While Scott 3 was Walker further exploring the visionary side he'd shown glimpses of on his first two solo albums, the entirely self-penned Scott 4 was him giving full attention to his experimental side. Technically his fifth solo album (a fourth consisted of covers recorded for his TV show), Scott 4 makes no bones about its aspirations to capital-A Art, with a Camus quote on the sleeve, a musical caution against neo-Stalinism, and this song, a straightforward retelling of the Bergman film of the same title. It's an album that dares you to hate it for taking itself so damn seriously. To Walker's immense credit, none of this comes across as pretension. His esoteric interests read as entirely sincere, and the free-wheeling arrangements make this his most musically varied collection of the time, with nods to folk rock, country, and Ennio Morricone's spaghetti western scores. The knight in the "The Seventh Seal", doomed as he is, strides to Death's game of chess with Clint Eastwood cool.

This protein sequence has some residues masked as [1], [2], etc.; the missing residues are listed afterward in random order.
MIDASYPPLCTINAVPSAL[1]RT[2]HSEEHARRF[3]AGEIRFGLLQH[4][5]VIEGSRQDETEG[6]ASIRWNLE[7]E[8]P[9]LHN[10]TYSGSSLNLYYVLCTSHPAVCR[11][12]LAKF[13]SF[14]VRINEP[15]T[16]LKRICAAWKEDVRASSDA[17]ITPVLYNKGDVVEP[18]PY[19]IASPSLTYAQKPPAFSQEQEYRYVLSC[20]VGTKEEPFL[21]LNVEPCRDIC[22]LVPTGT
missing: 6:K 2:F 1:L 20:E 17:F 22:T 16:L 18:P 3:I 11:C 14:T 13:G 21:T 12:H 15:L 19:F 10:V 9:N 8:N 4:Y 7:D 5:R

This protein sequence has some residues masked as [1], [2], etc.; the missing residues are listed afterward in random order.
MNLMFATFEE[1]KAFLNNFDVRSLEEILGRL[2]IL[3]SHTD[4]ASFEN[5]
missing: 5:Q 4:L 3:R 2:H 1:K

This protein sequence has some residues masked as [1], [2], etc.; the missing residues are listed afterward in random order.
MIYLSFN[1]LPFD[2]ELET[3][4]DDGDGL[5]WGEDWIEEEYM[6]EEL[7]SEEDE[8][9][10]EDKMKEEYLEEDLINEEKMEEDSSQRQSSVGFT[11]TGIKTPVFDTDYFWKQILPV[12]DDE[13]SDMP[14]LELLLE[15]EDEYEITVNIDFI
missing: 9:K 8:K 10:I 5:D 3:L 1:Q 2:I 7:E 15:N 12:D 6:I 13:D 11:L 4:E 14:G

8. Scott Walker – "Duchess" (Scott 4, 1969)
Despite the existentialist and political threads woven throughout Scott 4, Walker could still break your heart with a masterful love song. But where his older songs often gave a clear, intimate picture of a relationship on the rise or collapse, "Duchess" is unmoored yearning. The flashes of detail are so specific as to be meaningless on the whole ("It's your bicycle bells and your Rembrandt swells"), the terms of the relationship ill-defined ("With your shimmering dress / It says no, it says yes"), and even the singer's reliability questionable ("I am lying / She is crying"), but there's unmistakable passion in his plea to "put the love back in me".